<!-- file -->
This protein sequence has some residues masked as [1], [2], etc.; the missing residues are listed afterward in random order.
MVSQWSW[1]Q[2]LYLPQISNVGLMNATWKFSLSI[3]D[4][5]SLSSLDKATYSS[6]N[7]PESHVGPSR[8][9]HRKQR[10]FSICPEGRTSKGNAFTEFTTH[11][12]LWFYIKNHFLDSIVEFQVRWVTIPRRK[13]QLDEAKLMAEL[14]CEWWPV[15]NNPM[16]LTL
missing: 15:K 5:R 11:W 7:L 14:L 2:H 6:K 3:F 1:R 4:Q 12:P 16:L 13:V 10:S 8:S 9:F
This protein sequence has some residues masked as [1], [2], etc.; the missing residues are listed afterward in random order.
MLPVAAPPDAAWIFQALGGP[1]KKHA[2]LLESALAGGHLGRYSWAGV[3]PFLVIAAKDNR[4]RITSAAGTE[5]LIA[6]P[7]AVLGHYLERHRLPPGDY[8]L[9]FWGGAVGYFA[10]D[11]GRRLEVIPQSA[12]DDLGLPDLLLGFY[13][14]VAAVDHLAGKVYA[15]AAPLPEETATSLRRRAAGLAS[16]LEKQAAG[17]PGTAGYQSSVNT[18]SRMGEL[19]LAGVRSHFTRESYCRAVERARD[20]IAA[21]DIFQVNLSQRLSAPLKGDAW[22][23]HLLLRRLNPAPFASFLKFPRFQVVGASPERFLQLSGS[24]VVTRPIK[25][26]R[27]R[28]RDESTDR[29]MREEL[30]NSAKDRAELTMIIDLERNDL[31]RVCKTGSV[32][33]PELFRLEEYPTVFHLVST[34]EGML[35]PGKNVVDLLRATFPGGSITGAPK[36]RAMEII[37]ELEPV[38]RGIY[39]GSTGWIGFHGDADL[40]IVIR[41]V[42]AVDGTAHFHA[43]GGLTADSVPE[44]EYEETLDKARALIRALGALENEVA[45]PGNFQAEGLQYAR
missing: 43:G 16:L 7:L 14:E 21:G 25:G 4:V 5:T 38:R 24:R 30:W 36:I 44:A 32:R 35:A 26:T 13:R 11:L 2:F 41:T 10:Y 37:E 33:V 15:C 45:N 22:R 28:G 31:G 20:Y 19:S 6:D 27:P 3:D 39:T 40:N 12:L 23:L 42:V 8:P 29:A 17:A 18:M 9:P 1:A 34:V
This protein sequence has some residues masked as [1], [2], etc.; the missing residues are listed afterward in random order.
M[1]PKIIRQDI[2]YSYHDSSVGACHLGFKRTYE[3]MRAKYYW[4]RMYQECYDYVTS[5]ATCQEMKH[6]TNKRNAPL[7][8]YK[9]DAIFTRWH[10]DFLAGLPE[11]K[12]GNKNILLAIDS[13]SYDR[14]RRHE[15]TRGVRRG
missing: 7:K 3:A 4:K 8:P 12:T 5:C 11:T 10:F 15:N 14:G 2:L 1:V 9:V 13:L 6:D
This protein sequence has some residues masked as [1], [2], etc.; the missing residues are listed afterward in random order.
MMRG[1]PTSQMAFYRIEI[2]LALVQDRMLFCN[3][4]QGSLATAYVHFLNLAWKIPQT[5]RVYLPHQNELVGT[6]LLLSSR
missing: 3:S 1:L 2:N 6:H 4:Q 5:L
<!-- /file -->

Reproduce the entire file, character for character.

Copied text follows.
This protein sequence has some residues masked as [1], [2], etc.; the missing residues are listed afterward in random order.
MVSQWSW[1]Q[2]LYLPQISNVGLMNATWKFSLSI[3]D[4][5]SLSSLDKATYSS[6]N[7]PESHVGPSR[8][9]HRKQR[10]FSICPEGRTSKGNAFTEFTTH[11][12]LWFYIKNHFLDSIVEFQVRWVTIPRRK[13]QLDEAKLMAEL[14]CEWWPV[15]NNPM[16]LTL
missing: 15:K 5:R 11:W 7:L 14:L 2:H 6:K 3:F 1:R 4:Q 12:P 16:L 13:V 10:S 8:S 9:F
This protein sequence has some residues masked as [1], [2], etc.; the missing residues are listed afterward in random order.
MLPVAAPPDAAWIFQALGGP[1]KKHA[2]LLESALAGGHLGRYSWAGV[3]PFLVIAAKDNR[4]RITSAAGTE[5]LIA[6]P[7]AVLGHYLERHRLPPGDY[8]L[9]FWGGAVGYFA[10]D[11]GRRLEVIPQSA[12]DDLGLPDLLLGFY[13][14]VAAVDHLAGKVYA[15]AAPLPEETATSLRRRAAGLAS[16]LEKQAAG[17]PGTAGYQSSVNT[18]SRMGEL[19]LAGVRSHFTRESYCRAVERARD[20]IAA[21]DIFQVNLSQRLSAPLKGDAW[22][23]HLLLRRLNPAPFASFLKFPRFQVVGASPERFLQLSGS[24]VVTRPIK[25][26]R[27]R[28]RDESTDR[29]MREEL[30]NSAKDRAELTMIIDLERNDL[31]RVCKTGSV[32][33]PELFRLEEYPTVFHLVST[34]EGML[35]PGKNVVDLLRATFPGGSITGAPK[36]RAMEII[37]ELEPV[38]RGIY[39]GSTGWIGFHGDADL[40]IVIR[41]V[42]AVDGTAHFHA[43]GGLTADSVPE[44]EYEETLDKARALIRALGALENEVA[45]PGNFQAEGLQYAR
missing: 43:G 16:L 7:L 14:E 21:G 25:G 4:V 5:T 38:R 24:R 30:W 36:I 44:A 32:R 35:A 26:T 13:R 11:L 2:F 41:T 10:Y 37:E 33:V 15:C 45:N 22:R 28:G 31:G 20:Y 19:S 6:D 27:P 3:D 39:T 40:N 12:L 23:L 42:V 8:P 29:A 17:A 18:M 9:P 1:A 34:V
This protein sequence has some residues masked as [1], [2], etc.; the missing residues are listed afterward in random order.
M[1]PKIIRQDI[2]YSYHDSSVGACHLGFKRTYE[3]MRAKYYW[4]RMYQECYDYVTS[5]ATCQEMKH[6]TNKRNAPL[7][8]YK[9]DAIFTRWH[10]DFLAGLPE[11]K[12]GNKNILLAIDS[13]SYDR[14]RRHE[15]TRGVRRG
missing: 7:K 3:A 4:K 8:P 12:T 5:C 11:T 10:F 15:N 14:G 2:L 1:V 9:V 13:L 6:D
This protein sequence has some residues masked as [1], [2], etc.; the missing residues are listed afterward in random order.
MMRG[1]PTSQMAFYRIEI[2]LALVQDRMLFCN[3][4]QGSLATAYVHFLNLAWKIPQT[5]RVYLPHQNELVGT[6]LLLSSR
missing: 3:S 1:L 2:N 6:H 4:Q 5:L